If your website, or host, uses only one IP address for this, then you can omit the ‘/23’ and just put in the exact IP address.

a:mail.hondadealermail.com

This one is only required in a specific case. In our case, the website domain is HondaDealer.com. However, HondaDealer.com is not actually used for e-mail addresses by the dealer, so there is no ‘mx’ record in the DNS settings for this domain. They use a dealer group domain name for all of their actual e-mail addresses. Since HondaDealer.com isn’t actually setup as a mail server, the DealerSocket CRM flagged that immediately. So, first we had to change the from e-mail address on our leads to use the group domain, which we will call HondaDealerMail.com. So, with the mechanism above, we are telling the receiving server to accept mail from ‘mail.hondadealermail.com,’ When the DealerSocket CRM pulls the ‘mx’ record for HondaDealerMail.com it will then get a valid response.

include:wpengine.com

Finally, we need to tell the receiving server at DealerSocket to allow WPEngine.com to send e-mails on behalf of HondaDealerMail.com. This is because our WordPress websites are hosted on WP Engine and all notifications including leads are sent by their servers.

Wrapping It Up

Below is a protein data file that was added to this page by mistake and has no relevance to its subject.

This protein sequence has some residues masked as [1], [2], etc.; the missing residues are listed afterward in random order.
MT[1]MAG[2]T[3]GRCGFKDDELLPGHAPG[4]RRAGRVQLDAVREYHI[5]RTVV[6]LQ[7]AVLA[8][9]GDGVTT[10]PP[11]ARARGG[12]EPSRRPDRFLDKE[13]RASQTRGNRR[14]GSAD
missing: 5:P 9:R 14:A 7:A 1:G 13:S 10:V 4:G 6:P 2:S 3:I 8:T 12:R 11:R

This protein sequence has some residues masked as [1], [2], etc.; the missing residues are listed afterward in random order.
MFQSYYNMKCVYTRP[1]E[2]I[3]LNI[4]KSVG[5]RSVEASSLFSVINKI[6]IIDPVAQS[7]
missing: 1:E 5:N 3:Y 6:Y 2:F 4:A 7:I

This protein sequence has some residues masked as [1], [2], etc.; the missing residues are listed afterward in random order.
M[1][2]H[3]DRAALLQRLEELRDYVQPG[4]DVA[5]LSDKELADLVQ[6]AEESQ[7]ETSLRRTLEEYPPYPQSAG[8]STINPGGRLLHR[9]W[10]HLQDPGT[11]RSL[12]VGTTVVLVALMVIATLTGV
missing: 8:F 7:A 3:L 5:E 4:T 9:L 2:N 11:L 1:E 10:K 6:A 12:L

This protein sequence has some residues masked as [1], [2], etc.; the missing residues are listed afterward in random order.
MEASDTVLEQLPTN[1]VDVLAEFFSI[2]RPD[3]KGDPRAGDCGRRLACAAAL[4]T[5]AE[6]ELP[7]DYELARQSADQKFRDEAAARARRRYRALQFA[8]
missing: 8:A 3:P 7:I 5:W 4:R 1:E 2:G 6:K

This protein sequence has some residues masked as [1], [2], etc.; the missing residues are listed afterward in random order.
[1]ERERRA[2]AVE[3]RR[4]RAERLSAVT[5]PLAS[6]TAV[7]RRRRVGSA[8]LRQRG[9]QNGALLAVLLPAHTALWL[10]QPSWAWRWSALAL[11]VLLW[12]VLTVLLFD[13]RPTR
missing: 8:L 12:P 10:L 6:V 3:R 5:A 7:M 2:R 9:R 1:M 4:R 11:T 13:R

So the whole record states that this is SPF version 1 record, to use the ‘mx’ (mail) and ‘a’ (domain name) mechanisms, include IP addresses using the IP4 protocol over the range defined above, accept mail from mail.hondadealermail.com, allow wpengine.com to send this mail, and soft fail all other submissions.

A More Simple Example

Let’s say you are sending mail from your dealer domain, we will call ExampleDealer.com. You only send e-mail from this domain, the server only uses a single IP address (we will say it is 192.168.1.1), and mail is sent directly from this IP address and your domain. Your SPF record would look like this:

v=spf1 mx a ip4:192.168.1.1 a:mail.exampledealer.com ~all

Important Note

This record, must be entered into the DNS settings for your domain as a TXT record.

That’s it! I hope that helps and thank you for reading. For more information about SPF records, please refer to DNSimple.com. If you have any questions, please feel free to contact us at 480.360.6000.